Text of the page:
Drugmaker Eli Lilly and Co. is withdrawing the severe sepsis treatment Xigris from all markets because a recently concluded study showed that it is no longer effective.
Severe sepsis is blood poisoning caused by an aggressive bacterial infection that can cause major organ failure. It can develop as a complication from pneumonia or bacterial infections.
The Indianapolis company said Tuesday there is no safety issue with the drug, but a study started in 2008 found it failed to reduce mortality in patients with septic shock. Lilly said patients should stop taking Xigris, which U.S. regulators approved in 2001.
Analysts initially thought the drug could become a breakthrough treatment that reached $1 billion in annual sales. But regulators approved Xigris for a narrower patient population than many expected, and it never approached that mark. Xigris generated about $100 million in sales last year.
Lilly Chief Medical Officer Dr. Timothy Garnett said in a statement Tuesday that the results of the latest study were "quite unexpected." He noted that the standard of care for patients with severe sepsis has improved since Xigris was launched, and that may have played a role in the study results.
Lilly spokeswoman Tina Gaines said Tuesday that the drugmaker had given sales and marketing rights for Xigris in the United States and Puerto Rico to a privately held company, but it still had those rights in other countries.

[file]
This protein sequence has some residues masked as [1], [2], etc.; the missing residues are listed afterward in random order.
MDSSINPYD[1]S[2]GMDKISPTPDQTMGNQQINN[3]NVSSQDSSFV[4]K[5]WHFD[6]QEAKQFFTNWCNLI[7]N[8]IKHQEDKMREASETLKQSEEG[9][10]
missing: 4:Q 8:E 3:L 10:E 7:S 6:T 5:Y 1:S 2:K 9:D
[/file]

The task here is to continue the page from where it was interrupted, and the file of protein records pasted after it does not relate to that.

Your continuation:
The Xigris announcement came the same day two generic drugmakers said they launched generic versions of Lilly's top-selling drug, the antipsychotic Zyprexa. U.S. patent protection expired Sunday for the drug, which brought in more than $5 billion in worldwide sales last year. Lilly has said it expects rapid sales erosion of the drug once the patent expires and cheaper generic drugs hit the market.
Lilly also loses U.S. patent protection for its second-best seller, the antidepressant Cymbalta, in 2013. The company plans to counter these revenue losses this by relying on its pipeline of drugs under development, its animal health business, emerging markets like China, and sales growth in Japan.
Lilly said Tuesday it will take a fourth-quarter, after-tax charge of about 5 cents per share for Xigris. But it still expects adjusted earnings of between $4.30 and $4.35 per share for 2011, which would result in a drop of between 8 percent and 9 percent compared with last year's results.
Company shares fell 39 cents, or 1 percent, to $37.80 in late morning trading, while the Dow Jones industrial average dropped about 1 percent.